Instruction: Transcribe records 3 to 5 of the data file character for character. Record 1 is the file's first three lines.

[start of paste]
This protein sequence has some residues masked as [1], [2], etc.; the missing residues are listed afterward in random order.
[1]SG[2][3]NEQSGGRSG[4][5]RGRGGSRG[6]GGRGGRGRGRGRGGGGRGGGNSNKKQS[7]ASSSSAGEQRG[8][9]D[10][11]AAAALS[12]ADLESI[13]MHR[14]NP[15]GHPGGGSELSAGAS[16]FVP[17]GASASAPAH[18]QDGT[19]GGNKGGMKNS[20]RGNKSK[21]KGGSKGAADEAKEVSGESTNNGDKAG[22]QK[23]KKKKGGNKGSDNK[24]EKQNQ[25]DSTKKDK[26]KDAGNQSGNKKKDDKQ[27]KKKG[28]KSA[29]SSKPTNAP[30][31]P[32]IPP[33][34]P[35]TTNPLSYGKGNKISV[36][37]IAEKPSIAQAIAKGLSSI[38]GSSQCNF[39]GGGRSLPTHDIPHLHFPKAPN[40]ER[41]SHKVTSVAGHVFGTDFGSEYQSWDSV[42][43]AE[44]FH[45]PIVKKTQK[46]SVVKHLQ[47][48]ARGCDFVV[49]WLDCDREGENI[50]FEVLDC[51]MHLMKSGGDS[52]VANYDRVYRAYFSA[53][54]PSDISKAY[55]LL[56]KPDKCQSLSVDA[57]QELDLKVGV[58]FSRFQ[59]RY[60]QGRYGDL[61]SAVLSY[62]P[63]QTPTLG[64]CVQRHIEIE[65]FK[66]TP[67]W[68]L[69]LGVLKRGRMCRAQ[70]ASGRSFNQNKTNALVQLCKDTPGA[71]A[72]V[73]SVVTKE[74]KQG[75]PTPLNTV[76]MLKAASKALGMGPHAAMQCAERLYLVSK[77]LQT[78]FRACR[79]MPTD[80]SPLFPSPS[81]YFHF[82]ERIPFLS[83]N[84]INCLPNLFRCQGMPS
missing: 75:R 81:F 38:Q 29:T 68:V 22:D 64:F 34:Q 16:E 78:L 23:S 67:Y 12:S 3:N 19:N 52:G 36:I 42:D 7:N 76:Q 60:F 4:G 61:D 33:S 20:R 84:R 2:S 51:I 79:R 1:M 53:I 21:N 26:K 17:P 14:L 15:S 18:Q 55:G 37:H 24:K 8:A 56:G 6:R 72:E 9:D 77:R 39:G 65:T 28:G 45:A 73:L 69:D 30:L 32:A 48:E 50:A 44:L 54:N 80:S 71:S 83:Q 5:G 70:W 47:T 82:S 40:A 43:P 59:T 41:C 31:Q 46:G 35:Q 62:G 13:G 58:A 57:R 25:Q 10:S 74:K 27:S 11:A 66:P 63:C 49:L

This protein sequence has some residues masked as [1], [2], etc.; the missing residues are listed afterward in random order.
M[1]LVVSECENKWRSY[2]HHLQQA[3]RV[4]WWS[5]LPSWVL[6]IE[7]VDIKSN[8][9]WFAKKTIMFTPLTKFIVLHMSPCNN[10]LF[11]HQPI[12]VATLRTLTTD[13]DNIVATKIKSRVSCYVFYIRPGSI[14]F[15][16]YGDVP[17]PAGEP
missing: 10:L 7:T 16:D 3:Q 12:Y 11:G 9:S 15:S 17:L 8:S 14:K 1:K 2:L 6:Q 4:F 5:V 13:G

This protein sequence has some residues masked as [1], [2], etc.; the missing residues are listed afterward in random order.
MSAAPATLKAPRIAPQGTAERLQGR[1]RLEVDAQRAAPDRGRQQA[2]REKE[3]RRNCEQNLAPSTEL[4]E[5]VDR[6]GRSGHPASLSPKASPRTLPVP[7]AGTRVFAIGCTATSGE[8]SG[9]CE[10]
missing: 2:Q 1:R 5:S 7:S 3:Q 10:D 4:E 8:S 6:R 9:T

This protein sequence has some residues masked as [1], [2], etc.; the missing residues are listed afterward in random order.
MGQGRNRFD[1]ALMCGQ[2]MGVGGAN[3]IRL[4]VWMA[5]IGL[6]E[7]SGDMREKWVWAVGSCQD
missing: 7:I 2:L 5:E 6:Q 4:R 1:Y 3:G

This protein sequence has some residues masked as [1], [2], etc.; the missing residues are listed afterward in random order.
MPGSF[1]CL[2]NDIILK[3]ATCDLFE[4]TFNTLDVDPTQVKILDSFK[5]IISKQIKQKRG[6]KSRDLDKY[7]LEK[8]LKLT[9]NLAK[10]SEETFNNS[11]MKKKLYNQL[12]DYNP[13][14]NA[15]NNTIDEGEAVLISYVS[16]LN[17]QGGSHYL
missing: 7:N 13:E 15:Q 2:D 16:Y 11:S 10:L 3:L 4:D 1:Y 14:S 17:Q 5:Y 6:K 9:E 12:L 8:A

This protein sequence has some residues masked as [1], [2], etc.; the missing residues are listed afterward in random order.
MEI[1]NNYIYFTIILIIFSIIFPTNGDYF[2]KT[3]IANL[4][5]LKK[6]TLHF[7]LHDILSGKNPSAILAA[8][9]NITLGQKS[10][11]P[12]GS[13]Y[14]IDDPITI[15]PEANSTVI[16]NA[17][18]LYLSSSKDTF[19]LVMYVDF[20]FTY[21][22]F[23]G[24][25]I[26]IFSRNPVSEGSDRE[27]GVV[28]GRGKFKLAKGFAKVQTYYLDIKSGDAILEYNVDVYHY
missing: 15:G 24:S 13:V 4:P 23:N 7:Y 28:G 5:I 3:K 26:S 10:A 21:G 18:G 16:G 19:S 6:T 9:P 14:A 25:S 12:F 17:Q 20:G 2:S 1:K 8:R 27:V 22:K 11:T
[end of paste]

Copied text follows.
This protein sequence has some residues masked as [1], [2], etc.; the missing residues are listed afterward in random order.
MSAAPATLKAPRIAPQGTAERLQGR[1]RLEVDAQRAAPDRGRQQA[2]REKE[3]RRNCEQNLAPSTEL[4]E[5]VDR[6]GRSGHPASLSPKASPRTLPVP[7]AGTRVFAIGCTATSGE[8]SG[9]CE[10]
missing: 2:Q 1:R 5:S 7:S 3:Q 10:D 4:E 8:S 6:R 9:T

This protein sequence has some residues masked as [1], [2], etc.; the missing residues are listed afterward in random order.
MGQGRNRFD[1]ALMCGQ[2]MGVGGAN[3]IRL[4]VWMA[5]IGL[6]E[7]SGDMREKWVWAVGSCQD
missing: 7:I 2:L 5:E 6:Q 4:R 1:Y 3:G

This protein sequence has some residues masked as [1], [2], etc.; the missing residues are listed afterward in random order.
MPGSF[1]CL[2]NDIILK[3]ATCDLFE[4]TFNTLDVDPTQVKILDSFK[5]IISKQIKQKRG[6]KSRDLDKY[7]LEK[8]LKLT[9]NLAK[10]SEETFNNS[11]MKKKLYNQL[12]DYNP[13][14]NA[15]NNTIDEGEAVLISYVS[16]LN[17]QGGSHYL
missing: 7:N 13:E 15:Q 2:D 16:Y 11:S 10:L 3:L 4:D 1:Y 14:S 17:Q 5:Y 6:K 9:E 12:L 8:A